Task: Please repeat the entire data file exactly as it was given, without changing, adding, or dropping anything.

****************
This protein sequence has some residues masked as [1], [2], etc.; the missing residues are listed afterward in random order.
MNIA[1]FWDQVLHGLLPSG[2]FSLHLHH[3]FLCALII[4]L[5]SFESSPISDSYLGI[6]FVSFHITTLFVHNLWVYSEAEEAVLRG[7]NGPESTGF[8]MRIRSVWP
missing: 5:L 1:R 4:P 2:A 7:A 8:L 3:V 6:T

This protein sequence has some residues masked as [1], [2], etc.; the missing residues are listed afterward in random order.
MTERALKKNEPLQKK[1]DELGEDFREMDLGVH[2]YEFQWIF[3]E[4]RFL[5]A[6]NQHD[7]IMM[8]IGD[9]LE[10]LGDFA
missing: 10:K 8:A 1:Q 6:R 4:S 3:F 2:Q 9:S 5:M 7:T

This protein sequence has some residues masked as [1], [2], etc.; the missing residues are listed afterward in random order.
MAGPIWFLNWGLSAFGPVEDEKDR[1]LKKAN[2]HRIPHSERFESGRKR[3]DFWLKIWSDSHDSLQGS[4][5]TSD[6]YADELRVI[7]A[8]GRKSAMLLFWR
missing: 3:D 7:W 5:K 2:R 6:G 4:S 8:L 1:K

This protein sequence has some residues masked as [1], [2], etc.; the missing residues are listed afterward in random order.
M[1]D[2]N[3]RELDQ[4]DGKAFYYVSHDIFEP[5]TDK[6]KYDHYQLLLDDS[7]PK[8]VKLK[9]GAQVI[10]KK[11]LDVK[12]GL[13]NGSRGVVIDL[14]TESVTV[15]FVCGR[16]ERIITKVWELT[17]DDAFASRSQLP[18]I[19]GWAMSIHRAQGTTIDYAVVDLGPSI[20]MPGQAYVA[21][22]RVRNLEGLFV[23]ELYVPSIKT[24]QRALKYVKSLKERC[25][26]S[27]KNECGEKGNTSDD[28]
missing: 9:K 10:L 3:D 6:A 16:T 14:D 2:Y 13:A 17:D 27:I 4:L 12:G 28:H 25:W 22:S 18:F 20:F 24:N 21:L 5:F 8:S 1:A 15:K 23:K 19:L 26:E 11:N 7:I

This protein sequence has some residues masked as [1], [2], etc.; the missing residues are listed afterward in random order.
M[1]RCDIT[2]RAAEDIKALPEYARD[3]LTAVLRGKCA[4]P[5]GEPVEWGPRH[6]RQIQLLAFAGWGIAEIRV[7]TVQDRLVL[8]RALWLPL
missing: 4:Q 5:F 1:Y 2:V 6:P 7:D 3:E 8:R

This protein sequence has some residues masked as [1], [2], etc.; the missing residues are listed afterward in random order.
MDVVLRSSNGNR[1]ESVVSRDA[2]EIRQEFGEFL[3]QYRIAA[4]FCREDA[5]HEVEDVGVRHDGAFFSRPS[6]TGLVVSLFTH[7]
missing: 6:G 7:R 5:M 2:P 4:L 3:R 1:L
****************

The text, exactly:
This protein sequence has some residues masked as [1], [2], etc.; the missing residues are listed afterward in random order.
MNIA[1]FWDQVLHGLLPSG[2]FSLHLHH[3]FLCALII[4]L[5]SFESSPISDSYLGI[6]FVSFHITTLFVHNLWVYSEAEEAVLRG[7]NGPESTGF[8]MRIRSVWP
missing: 5:L 1:R 4:P 2:A 7:A 8:L 3:V 6:T

This protein sequence has some residues masked as [1], [2], etc.; the missing residues are listed afterward in random order.
MTERALKKNEPLQKK[1]DELGEDFREMDLGVH[2]YEFQWIF[3]E[4]RFL[5]A[6]NQHD[7]IMM[8]IGD[9]LE[10]LGDFA
missing: 10:K 8:A 1:Q 6:R 4:S 3:F 2:Q 9:S 5:M 7:T

This protein sequence has some residues masked as [1], [2], etc.; the missing residues are listed afterward in random order.
MAGPIWFLNWGLSAFGPVEDEKDR[1]LKKAN[2]HRIPHSERFESGRKR[3]DFWLKIWSDSHDSLQGS[4][5]TSD[6]YADELRVI[7]A[8]GRKSAMLLFWR
missing: 3:D 7:W 5:K 2:R 6:G 4:S 8:L 1:K

This protein sequence has some residues masked as [1], [2], etc.; the missing residues are listed afterward in random order.
M[1]D[2]N[3]RELDQ[4]DGKAFYYVSHDIFEP[5]TDK[6]KYDHYQLLLDDS[7]PK[8]VKLK[9]GAQVI[10]KK[11]LDVK[12]GL[13]NGSRGVVIDL[14]TESVTV[15]FVCGR[16]ERIITKVWELT[17]DDAFASRSQLP[18]I[19]GWAMSIHRAQGTTIDYAVVDLGPSI[20]MPGQAYVA[21][22]RVRNLEGLFV[23]ELYVPSIKT[24]QRALKYVKSLKERC[25][26]S[27]KNECGEKGNTSDD[28]
missing: 9:K 10:L 3:D 6:A 16:T 14:D 2:Y 13:A 17:D 27:I 4:L 12:G 28:H 25:W 22:S 18:F 20:F 24:N 21:L 5:F 8:S 1:A 15:K 23:K 19:L 26:E 11:N 7:I

This protein sequence has some residues masked as [1], [2], etc.; the missing residues are listed afterward in random order.
M[1]RCDIT[2]RAAEDIKALPEYARD[3]LTAVLRGKCA[4]P[5]GEPVEWGPRH[6]RQIQLLAFAGWGIAEIRV[7]TVQDRLVL[8]RALWLPL
missing: 4:Q 5:F 1:Y 2:V 6:P 7:D 3:E 8:R

This protein sequence has some residues masked as [1], [2], etc.; the missing residues are listed afterward in random order.
MDVVLRSSNGNR[1]ESVVSRDA[2]EIRQEFGEFL[3]QYRIAA[4]FCREDA[5]HEVEDVGVRHDGAFFSRPS[6]TGLVVSLFTH[7]
missing: 6:G 7:R 5:M 2:P 4:L 3:R 1:L